A year before they died, the women were evicted for non-payment of rent. Neighbours say Brigid Ruth in particular was devastated at the forced displacement.
The women were undeniably reclusive, but Liz Dobson's research has convinced her they were strong individuals, far from easy to stereotype.
"I was most affected by Brigid Ruth," the director told me. "That was the memory that will stay with me most of all. She seemed to me to be an incredibly vibrant woman. What happened was a tragedy, but with her it seems like such an incredible waste."
Brigid Ruth, Liz Dobson discovered, was a highly intelligent woman. In her 20s she wrote "brilliant" letters to newspapers, presenting structured polemic on church theology. It was through Brigid Ruth's last letters, too, that the ragged story of the four women's fate emerges. With it comes fresh heartbreak; Brigid Ruth, at first alone among her last companions, came to feel that what they were doing was wrong.
It is not known exactly when the four women died, but pathological evidence suggests their deaths were spaced across several weeks, and that Frances died first, two days before Brigid Ruth. Five weeks into their fast at Leixlip, Brigid Ruth wrote of changing feelings, and her desperation is evident.
"It is lovely to think of us ascending into heaven but we four could deteriorate slowly into very excruciating and painful death before then," she wrote. "Is this fair on the four of us, especially Auntie? ... Let's think of exiting our souls humanely."
A few days later, and within a week of her approaching death, Brigid Ruth concluded: "We are almost 40 days not eating. The hunger strikers in H-block died terrible deaths."
It is likely, experts feel, that Catherine was the last sister to die. Her body was found in the kitchen, collapsed onto black dustbin bags that held the scraps of their lives, papers and documents the women had shredded and pulped. Investigating garda Det Sgt Maurice Heffernan suggests she may have been trying to escape.
"She made her way out of the living room into the kitchen where she collapsed and died," he told the documentary. "I believe she may well have been going to get the key which was actually in a canister in a cupboard in the kitchen. I believe she was looking to get out of the house."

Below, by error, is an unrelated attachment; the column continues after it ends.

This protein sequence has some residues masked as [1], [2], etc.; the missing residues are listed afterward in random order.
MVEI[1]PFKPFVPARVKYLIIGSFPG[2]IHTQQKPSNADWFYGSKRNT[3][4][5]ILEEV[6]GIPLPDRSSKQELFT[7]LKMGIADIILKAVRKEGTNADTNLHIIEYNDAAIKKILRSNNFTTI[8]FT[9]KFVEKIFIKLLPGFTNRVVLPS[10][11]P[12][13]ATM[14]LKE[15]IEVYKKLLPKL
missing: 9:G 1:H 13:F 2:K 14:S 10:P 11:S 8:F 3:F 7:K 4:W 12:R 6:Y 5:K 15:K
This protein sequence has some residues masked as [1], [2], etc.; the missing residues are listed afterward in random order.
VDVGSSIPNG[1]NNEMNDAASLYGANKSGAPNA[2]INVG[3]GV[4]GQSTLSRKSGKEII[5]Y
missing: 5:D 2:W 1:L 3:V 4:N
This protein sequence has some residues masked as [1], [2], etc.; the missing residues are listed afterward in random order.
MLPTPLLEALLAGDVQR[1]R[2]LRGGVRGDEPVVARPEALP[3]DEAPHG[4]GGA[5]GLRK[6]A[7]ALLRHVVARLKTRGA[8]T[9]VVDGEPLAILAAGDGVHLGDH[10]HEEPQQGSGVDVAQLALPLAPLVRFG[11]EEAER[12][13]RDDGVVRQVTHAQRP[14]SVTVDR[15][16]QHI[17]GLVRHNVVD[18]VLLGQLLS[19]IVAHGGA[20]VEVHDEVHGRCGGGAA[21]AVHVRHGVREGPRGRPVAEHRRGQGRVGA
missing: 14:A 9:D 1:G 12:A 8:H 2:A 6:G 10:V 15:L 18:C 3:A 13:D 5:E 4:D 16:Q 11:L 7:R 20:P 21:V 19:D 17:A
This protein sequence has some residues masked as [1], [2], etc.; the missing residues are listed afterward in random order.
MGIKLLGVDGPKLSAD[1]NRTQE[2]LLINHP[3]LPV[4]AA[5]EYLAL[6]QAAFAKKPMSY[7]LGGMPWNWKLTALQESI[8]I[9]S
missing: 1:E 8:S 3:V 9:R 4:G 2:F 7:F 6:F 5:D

It is all, as Liz Dobson readily admits, a story with no conclusion. The director says she spoke to psychologists, experts who have studied suicide pacts, but decided to avoid analysis in the programme and let the jigsaw of known facts speak for itself.
In a deliberately low-key link to the past, Brigid Ruth's letters are read aloud in the film by her cousin Franchine, an actress in Galway. The link is not mentioned in the programme itself, and the name is merely flagged in the credits at the end. Franchine, Liz Dobson explains, was a link between the documentary makers and the family of the four women.
"It was an idea we came up with together," the director says. "There was something organic, just right about pursuing it. To my mind, she is the heart of the film."
If anything, the sole thing that jars about the exhaustively researched and assembled film is its title. The Pact suggests a deal struck, a moment's culmination, yet everything about the four women's lives suggests a more gradual move towards their painful endgame. Cut off from the outside world, withdrawn from the stimulus of society, they turned more towards each other, and towards their clear love of their strange, secluded family.
Evolution seems the probable force, a drift towards collective death, with the point of no return crossed without recognition.
We will never know the whole truth, of course, but Liz Dobson believes we can learn something from the story.
"We begin to think about how we treat people who are a little different from ourselves," the director says. "The main thing to get across, I think, is compassion."